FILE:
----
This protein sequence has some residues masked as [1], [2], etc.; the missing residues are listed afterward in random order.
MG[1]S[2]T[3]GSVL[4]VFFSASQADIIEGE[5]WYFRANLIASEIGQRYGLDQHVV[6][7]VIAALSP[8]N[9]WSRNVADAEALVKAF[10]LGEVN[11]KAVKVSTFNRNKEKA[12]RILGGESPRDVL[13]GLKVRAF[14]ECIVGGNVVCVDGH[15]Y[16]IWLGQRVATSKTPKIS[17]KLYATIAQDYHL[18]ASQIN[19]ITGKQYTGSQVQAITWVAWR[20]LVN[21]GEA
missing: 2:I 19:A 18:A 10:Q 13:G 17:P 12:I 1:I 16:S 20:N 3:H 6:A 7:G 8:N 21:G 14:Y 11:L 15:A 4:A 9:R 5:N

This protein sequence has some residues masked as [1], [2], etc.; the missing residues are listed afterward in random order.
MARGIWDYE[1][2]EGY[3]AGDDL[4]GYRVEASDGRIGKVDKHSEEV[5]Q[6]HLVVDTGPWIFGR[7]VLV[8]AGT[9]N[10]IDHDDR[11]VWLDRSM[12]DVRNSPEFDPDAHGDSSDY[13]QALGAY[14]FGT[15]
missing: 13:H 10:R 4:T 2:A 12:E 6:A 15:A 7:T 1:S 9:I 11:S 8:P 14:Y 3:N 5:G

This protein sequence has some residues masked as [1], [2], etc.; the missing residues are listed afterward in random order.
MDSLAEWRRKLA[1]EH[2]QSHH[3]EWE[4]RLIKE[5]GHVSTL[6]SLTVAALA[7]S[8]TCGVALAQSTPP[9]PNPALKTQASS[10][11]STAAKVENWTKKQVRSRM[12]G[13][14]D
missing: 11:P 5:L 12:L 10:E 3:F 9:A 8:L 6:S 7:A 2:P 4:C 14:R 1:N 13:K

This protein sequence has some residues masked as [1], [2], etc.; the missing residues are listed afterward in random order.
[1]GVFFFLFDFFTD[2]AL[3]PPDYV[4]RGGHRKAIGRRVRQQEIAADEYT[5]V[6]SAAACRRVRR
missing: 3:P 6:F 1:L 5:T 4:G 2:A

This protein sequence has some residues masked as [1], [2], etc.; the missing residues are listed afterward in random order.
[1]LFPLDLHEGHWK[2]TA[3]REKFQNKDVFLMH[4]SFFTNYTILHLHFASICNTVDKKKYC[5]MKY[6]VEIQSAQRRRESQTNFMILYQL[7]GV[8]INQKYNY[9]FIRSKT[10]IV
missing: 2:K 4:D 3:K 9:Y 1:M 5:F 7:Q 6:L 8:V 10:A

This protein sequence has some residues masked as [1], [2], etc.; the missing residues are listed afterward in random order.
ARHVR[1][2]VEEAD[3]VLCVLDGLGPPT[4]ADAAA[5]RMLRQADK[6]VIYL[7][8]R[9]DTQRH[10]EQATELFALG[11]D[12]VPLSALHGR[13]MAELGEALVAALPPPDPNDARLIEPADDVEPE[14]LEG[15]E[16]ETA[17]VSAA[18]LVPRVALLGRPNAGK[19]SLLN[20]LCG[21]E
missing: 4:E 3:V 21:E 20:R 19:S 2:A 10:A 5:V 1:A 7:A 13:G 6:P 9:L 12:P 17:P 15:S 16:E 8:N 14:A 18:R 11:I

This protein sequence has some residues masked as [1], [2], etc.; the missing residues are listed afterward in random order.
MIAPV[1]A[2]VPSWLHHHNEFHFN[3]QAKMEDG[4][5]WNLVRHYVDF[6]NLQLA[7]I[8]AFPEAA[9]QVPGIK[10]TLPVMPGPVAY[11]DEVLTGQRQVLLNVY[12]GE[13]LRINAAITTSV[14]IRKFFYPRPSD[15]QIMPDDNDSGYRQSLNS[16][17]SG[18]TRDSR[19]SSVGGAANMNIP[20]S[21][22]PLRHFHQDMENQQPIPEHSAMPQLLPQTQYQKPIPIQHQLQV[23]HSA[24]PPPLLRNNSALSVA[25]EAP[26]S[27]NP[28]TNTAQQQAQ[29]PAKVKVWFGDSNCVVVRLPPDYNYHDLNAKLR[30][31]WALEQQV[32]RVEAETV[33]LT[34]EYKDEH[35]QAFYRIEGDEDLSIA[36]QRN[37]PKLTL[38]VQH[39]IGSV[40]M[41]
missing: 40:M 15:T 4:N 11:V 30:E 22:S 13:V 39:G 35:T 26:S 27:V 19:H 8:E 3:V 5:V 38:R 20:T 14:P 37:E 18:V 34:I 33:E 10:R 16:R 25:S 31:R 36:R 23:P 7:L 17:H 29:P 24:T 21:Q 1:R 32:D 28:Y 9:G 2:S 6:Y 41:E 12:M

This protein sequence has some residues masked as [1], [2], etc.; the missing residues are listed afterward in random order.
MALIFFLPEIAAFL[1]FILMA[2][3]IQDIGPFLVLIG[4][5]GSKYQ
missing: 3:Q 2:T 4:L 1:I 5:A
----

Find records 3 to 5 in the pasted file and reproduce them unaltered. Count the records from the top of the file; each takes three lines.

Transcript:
This protein sequence has some residues masked as [1], [2], etc.; the missing residues are listed afterward in random order.
MDSLAEWRRKLA[1]EH[2]QSHH[3]EWE[4]RLIKE[5]GHVSTL[6]SLTVAALA[7]S[8]TCGVALAQSTPP[9]PNPALKTQASS[10][11]STAAKVENWTKKQVRSRM[12]G[13][14]D
missing: 11:P 5:L 12:L 10:E 3:F 9:A 8:L 6:S 7:A 2:P 4:C 14:R 1:N 13:K

This protein sequence has some residues masked as [1], [2], etc.; the missing residues are listed afterward in random order.
[1]GVFFFLFDFFTD[2]AL[3]PPDYV[4]RGGHRKAIGRRVRQQEIAADEYT[5]V[6]SAAACRRVRR
missing: 3:P 6:F 1:L 5:T 4:G 2:A

This protein sequence has some residues masked as [1], [2], etc.; the missing residues are listed afterward in random order.
[1]LFPLDLHEGHWK[2]TA[3]REKFQNKDVFLMH[4]SFFTNYTILHLHFASICNTVDKKKYC[5]MKY[6]VEIQSAQRRRESQTNFMILYQL[7]GV[8]INQKYNY[9]FIRSKT[10]IV
missing: 2:K 4:D 3:K 9:Y 1:M 5:F 7:Q 6:L 8:V 10:A